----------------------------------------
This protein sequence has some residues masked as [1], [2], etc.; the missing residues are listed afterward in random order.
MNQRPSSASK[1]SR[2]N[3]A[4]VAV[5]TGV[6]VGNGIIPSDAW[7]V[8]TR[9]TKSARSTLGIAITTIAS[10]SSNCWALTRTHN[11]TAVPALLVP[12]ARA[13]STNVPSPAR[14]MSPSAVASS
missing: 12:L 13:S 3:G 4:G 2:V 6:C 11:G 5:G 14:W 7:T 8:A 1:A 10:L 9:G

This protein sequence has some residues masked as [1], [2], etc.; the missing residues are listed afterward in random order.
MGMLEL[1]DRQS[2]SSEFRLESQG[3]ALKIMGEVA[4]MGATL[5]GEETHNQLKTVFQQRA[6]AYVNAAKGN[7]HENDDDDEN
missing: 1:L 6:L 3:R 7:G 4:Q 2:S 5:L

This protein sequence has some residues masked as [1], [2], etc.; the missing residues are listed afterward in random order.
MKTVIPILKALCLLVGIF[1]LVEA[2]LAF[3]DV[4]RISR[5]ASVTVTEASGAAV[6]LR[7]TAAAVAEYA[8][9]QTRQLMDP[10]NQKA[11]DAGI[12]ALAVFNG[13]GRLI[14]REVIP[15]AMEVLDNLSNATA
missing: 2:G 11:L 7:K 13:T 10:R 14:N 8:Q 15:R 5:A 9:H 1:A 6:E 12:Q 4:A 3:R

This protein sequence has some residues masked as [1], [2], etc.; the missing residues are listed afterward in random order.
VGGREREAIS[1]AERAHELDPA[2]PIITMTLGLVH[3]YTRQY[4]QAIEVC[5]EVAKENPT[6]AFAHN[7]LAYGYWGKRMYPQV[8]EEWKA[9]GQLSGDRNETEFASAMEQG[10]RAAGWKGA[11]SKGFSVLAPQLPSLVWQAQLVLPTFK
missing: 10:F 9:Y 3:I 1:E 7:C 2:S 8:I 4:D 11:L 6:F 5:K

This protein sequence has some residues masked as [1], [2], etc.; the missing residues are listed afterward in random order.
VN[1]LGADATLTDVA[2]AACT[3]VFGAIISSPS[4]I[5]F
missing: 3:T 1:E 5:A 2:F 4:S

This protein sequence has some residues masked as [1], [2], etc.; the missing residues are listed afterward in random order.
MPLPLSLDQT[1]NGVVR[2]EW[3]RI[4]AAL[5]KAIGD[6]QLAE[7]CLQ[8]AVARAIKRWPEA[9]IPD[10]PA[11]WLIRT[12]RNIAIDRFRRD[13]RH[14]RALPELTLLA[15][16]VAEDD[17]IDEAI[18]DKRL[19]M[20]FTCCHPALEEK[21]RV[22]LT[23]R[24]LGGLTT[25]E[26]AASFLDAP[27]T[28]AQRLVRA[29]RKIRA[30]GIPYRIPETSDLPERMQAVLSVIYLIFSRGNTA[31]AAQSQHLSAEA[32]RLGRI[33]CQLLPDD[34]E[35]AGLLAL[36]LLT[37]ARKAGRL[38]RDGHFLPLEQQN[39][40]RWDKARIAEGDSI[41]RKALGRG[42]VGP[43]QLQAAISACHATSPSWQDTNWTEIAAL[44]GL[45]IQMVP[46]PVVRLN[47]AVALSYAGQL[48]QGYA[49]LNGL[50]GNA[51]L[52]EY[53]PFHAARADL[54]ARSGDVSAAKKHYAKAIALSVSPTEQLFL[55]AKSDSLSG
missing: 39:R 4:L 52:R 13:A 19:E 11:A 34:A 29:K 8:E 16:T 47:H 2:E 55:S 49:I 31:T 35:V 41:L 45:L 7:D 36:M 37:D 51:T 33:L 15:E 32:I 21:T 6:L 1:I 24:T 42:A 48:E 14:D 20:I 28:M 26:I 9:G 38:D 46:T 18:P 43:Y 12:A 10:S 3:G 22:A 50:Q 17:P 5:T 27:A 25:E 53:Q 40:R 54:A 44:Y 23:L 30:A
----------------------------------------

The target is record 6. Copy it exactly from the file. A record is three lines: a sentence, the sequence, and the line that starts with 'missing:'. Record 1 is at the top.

This protein sequence has some residues masked as [1], [2], etc.; the missing residues are listed afterward in random order.
MPLPLSLDQT[1]NGVVR[2]EW[3]RI[4]AAL[5]KAIGD[6]QLAE[7]CLQ[8]AVARAIKRWPEA[9]IPD[10]PA[11]WLIRT[12]RNIAIDRFRRD[13]RH[14]RALPELTLLA[15][16]VAEDD[17]IDEAI[18]DKRL[19]M[20]FTCCHPALEEK[21]RV[22]LT[23]R[24]LGGLTT[25]E[26]AASFLDAP[27]T[28]AQRLVRA[29]RKIRA[30]GIPYRIPETSDLPERMQAVLSVIYLIFSRGNTA[31]AAQSQHLSAEA[32]RLGRI[33]CQLLPDD[34]E[35]AGLLAL[36]LLT[37]ARKAGRL[38]RDGHFLPLEQQN[39][40]RWDKARIAEGDSI[41]RKALGRG[42]VGP[43]QLQAAISACHATSPSWQDTNWTEIAAL[44]GL[45]IQMVP[46]PVVRLN[47]AVALSYAGQL[48]QGYA[49]LNGL[50]GNA[51]L[52]EY[53]PFHAARADL[54]ARSGDVSAAKKHYAKAIALSVSPTEQLFL[55]AKSDSLSG
missing: 39:R 4:L 52:R 13:A 19:E 11:A 34:A 29:K 8:E 16:T 47:H 2:E 55:S 49:I 31:T 35:V 41:L 45:L 7:D 36:M 37:D 51:T 33:L 15:E 32:I 21:T 6:L 1:I 24:T 42:A 48:E 14:D 20:I 28:M 26:I 9:G 38:D 46:T 18:P 43:Y 12:A 10:S 3:G 22:A 50:Q 17:P 5:T 27:A 25:E 53:Q 40:R 54:A 44:Y 23:L 30:A